Canadian-born Coast Guardsman earns U.S. citizenship

Coast Guard Fireman Braden Mello participates in naturalization ceremony in Anchorage, Alaska, Nov. 20, 2015.  Mello was born in Ontario, Canada, but spent most of his life in Vermont.  U.S. Coast Guard photo by Petty Officer 1st Class Shawn Eggert.

Coast Guard Fireman Braden Mello participates in naturalization ceremony in Anchorage, Alaska, Nov. 20, 2015. Mello was born in Ontario, Canada, but spent most of his life in Vermont. U.S. Coast Guard photo by Petty Officer 1st Class Shawn Eggert.

The dream of becoming a citizen of the United States is a lifelong ambition for some. For Coast Guard Fireman Braden Mello however, it was like coming home.

Born in Belleville, Ontario, Canada, Mello officially became a U.S. citizen Nov. 20, after a ceremony in Anchorage, Alaska. Unlike many seeking U.S. citizenship however, Mello was already well acquainted with the American way of life.

“I lived in Canada less than a year before coming to the United States,” said Mello. “Many of my family had already come to America to become citizens by then, and I grew up and went to school in New England. Before now, I was already basically an American in every way but on paper.”

Joining the Coast Guard had a positive impact on Mello’s life in more ways than one. Mello currently serves at Station Valdez and, aside from the benefits derived from military service, joining the Coast Guard also prompted him to seriously pursue citizenship.

“I joined the Coast Guard because I knew it’s a good branch to be in,” said Mello who is on the “A” school list to become a machinery technician. “I’d always wanted to go through the citizenship process, but enlisting in the Coast Guard made applying more important because I wouldn’t be able to reenlist without citizenship. I plan on sticking around awhile and possibly going through Officer Candidate School.”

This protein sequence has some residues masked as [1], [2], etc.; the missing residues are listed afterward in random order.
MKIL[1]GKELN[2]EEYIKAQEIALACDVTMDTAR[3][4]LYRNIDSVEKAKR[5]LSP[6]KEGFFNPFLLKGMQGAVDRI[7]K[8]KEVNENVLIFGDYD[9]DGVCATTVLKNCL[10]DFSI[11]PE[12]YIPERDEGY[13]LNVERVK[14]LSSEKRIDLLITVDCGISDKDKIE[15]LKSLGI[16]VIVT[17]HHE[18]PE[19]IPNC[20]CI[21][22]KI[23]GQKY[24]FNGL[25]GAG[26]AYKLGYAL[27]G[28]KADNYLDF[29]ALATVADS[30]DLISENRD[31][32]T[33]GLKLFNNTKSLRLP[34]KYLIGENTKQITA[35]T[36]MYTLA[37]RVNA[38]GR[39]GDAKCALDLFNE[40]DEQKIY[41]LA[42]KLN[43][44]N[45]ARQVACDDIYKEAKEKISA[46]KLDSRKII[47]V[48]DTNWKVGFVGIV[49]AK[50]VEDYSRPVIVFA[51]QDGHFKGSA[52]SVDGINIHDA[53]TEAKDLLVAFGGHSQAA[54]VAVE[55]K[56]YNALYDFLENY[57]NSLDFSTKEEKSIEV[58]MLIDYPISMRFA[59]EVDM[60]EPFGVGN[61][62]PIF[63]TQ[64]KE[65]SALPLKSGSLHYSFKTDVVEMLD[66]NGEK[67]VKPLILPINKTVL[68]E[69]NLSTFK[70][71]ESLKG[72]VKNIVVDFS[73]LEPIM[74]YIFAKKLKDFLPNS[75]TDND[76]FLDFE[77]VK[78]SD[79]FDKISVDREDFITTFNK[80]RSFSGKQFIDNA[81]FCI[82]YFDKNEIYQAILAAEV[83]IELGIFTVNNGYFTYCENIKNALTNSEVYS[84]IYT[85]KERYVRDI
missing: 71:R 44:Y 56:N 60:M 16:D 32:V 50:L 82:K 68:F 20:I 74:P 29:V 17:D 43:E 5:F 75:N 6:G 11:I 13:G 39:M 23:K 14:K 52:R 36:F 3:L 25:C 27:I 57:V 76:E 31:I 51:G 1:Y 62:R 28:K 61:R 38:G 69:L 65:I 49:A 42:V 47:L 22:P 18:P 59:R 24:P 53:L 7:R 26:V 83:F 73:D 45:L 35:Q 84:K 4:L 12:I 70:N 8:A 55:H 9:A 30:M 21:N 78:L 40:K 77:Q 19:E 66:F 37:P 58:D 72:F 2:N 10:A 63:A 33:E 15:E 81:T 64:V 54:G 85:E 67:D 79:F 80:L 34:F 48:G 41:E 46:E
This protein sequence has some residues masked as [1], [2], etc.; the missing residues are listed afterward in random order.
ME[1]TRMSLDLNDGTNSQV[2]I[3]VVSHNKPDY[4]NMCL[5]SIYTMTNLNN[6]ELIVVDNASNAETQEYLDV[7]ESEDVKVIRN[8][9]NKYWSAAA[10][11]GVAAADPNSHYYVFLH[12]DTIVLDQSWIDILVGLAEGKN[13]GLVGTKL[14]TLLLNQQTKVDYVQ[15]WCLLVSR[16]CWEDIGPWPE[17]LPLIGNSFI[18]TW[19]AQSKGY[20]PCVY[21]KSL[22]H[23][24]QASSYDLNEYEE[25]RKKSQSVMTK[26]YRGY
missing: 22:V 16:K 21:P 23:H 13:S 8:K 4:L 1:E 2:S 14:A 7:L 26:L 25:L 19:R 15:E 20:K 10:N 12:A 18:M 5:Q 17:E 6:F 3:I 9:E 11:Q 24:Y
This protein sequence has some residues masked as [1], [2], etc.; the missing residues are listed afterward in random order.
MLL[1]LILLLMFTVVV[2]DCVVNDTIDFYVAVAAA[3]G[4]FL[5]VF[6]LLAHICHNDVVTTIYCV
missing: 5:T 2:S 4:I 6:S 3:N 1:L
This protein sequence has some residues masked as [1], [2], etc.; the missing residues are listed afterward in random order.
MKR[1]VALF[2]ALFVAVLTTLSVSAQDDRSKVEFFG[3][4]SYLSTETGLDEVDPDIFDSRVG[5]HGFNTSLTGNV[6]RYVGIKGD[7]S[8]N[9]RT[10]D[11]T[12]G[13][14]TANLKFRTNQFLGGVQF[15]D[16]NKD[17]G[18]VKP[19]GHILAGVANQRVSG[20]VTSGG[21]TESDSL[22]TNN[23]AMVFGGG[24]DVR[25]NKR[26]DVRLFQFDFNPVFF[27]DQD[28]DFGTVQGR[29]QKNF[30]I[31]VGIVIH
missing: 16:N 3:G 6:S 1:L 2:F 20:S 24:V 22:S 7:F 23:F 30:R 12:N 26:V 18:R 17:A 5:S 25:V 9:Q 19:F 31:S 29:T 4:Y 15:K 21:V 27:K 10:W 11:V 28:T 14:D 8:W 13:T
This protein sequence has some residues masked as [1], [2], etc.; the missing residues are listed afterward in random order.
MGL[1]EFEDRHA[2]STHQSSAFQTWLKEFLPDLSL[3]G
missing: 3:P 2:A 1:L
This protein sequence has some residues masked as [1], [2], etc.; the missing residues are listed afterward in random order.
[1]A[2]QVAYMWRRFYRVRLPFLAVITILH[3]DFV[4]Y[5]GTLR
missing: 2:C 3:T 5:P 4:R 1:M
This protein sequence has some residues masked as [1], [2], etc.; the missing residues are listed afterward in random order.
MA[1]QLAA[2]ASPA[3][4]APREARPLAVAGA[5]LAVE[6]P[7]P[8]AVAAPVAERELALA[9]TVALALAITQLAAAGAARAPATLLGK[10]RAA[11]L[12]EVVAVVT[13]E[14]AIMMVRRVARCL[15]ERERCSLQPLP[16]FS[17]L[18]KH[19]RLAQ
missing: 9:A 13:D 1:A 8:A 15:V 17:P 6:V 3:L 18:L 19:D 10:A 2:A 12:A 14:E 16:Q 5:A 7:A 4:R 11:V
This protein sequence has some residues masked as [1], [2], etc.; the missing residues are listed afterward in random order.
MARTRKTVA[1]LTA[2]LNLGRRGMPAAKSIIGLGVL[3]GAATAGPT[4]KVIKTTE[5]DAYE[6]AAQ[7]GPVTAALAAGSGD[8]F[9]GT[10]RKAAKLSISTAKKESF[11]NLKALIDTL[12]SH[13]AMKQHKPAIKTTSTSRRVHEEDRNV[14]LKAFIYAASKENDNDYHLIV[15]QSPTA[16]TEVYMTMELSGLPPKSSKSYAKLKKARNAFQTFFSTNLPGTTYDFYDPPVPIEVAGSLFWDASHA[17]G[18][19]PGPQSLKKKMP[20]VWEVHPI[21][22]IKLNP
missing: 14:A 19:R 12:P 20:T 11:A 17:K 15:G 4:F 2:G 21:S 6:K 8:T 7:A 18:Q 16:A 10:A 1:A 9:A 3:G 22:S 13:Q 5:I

Growing up in the United States and being familiar with the sort of background checks and records required by the Coast Guard gave Mello an obvious advantage over the thousands of people who apply for citizenship every day, but that doesn’t mean he values the accomplishment any less.

“I really admire people who come from a much more foreign nation than Canada, that don’t speak the language, don’t know the culture and are just starting out,” said Mello. “They have to learn all of that; whereas I really didn’t. I went through the public school system in Vermont, and history is one of my more solid subjects. I’ve always considered the United States to be my home, and I’m proud to say it’s now official.”

Command staff members from Coast Guard Sector Anchorage, including Capt. Paul Albertson, sector commander, congratulate Fireman Braden Mello on becoming a U.S. citizen Nov. 20, 2015.  Mello serves in the Coast Guard at Station Valdez and hopes to become a machinery technician.  U.S. Coast Guard photo by Petty Officer 1st Class Shawn Eggert.

Command staff members from Coast Guard Sector Anchorage, including Capt. Paul Albertson, sector commander, congratulate Fireman Braden Mello on becoming a U.S. citizen Nov. 20, 2015. Mello serves in the Coast Guard at Station Valdez and hopes to become a machinery technician. U.S. Coast Guard photo by Petty Officer 1st Class Shawn Eggert.

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